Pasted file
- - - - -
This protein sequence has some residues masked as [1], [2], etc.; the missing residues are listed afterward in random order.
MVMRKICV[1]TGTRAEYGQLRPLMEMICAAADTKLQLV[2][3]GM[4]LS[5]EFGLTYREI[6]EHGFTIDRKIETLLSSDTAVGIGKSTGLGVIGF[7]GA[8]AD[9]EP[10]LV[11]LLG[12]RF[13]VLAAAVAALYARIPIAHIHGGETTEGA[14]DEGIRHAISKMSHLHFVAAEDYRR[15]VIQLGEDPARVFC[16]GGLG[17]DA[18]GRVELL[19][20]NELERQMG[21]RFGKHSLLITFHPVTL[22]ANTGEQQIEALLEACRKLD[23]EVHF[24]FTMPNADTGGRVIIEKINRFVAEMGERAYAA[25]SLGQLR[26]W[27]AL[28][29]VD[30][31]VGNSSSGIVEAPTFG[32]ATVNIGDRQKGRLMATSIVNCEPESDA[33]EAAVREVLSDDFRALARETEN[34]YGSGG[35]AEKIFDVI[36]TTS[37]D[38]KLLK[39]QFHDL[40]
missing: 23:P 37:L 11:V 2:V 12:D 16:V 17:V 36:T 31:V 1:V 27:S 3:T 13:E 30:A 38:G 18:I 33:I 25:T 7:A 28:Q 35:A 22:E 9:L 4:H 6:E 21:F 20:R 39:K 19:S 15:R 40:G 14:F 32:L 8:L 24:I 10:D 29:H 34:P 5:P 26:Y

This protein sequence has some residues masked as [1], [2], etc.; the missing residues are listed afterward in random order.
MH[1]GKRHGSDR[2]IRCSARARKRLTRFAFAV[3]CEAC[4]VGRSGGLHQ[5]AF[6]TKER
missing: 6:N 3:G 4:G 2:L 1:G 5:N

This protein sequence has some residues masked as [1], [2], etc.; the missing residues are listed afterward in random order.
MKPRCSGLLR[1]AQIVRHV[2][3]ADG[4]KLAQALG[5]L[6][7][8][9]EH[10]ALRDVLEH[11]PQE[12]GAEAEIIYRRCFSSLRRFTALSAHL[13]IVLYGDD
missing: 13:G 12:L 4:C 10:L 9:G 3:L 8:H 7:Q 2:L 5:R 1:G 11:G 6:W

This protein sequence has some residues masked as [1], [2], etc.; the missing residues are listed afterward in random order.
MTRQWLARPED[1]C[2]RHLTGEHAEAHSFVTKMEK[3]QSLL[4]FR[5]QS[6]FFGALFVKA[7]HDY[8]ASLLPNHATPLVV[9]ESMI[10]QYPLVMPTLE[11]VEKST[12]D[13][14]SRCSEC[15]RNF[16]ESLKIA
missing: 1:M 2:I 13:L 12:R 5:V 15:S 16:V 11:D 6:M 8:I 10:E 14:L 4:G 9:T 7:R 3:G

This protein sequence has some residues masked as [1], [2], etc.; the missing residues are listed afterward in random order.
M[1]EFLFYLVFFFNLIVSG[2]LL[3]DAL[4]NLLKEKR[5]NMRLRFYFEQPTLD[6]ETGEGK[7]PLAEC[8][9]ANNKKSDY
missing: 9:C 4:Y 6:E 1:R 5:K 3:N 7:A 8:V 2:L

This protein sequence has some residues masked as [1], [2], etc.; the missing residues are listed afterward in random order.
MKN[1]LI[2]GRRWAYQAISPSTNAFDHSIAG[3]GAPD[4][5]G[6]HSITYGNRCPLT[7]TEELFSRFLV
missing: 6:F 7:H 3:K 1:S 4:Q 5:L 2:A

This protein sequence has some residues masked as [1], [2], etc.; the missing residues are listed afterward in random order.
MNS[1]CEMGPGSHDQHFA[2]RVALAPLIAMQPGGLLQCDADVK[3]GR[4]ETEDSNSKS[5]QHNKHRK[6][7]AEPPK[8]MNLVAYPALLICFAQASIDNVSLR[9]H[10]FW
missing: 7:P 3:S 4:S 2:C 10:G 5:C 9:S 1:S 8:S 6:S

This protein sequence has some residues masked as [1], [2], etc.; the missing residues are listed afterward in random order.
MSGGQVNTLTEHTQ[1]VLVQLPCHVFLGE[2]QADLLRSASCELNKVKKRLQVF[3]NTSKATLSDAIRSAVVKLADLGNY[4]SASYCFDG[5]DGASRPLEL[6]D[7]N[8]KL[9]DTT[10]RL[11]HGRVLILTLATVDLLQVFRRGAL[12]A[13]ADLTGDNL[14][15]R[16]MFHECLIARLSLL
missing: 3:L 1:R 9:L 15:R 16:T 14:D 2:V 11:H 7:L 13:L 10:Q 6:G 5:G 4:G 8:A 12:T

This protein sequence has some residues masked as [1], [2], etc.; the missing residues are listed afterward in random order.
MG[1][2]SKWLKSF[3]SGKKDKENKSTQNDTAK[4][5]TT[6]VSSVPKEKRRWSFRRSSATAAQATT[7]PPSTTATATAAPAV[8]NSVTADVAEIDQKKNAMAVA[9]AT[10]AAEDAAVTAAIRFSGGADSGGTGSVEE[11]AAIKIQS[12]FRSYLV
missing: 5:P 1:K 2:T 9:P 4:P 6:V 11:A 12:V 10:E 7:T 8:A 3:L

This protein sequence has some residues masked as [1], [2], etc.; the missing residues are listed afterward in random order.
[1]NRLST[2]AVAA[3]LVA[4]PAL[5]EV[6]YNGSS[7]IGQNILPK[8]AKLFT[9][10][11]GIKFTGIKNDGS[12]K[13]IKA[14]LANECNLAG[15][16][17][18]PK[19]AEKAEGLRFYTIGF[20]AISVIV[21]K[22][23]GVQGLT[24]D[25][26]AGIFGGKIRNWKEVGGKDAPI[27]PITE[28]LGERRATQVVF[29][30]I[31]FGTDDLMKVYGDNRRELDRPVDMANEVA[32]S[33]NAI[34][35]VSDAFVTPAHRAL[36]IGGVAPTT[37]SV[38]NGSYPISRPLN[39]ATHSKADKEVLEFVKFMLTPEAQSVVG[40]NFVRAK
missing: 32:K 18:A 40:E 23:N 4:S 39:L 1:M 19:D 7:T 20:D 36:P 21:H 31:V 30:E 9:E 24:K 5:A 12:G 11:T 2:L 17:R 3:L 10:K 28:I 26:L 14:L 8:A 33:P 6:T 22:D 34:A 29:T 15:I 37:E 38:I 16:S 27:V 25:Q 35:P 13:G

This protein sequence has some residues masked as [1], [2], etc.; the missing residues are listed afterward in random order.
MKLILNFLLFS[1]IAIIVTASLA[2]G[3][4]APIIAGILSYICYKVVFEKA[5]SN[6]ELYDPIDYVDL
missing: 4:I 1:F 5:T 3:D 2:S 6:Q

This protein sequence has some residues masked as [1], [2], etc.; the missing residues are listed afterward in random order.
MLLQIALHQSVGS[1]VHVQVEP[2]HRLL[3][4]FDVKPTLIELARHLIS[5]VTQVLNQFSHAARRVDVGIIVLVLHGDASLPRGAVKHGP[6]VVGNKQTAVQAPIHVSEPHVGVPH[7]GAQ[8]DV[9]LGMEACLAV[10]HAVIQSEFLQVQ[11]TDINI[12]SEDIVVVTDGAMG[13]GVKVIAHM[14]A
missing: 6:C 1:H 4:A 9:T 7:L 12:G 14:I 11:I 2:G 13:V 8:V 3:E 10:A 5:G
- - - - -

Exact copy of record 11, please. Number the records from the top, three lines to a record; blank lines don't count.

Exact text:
This protein sequence has some residues masked as [1], [2], etc.; the missing residues are listed afterward in random order.
MKLILNFLLFS[1]IAIIVTASLA[2]G[3][4]APIIAGILSYICYKVVFEKA[5]SN[6]ELYDPIDYVDL
missing: 4:I 1:F 5:T 3:D 2:S 6:Q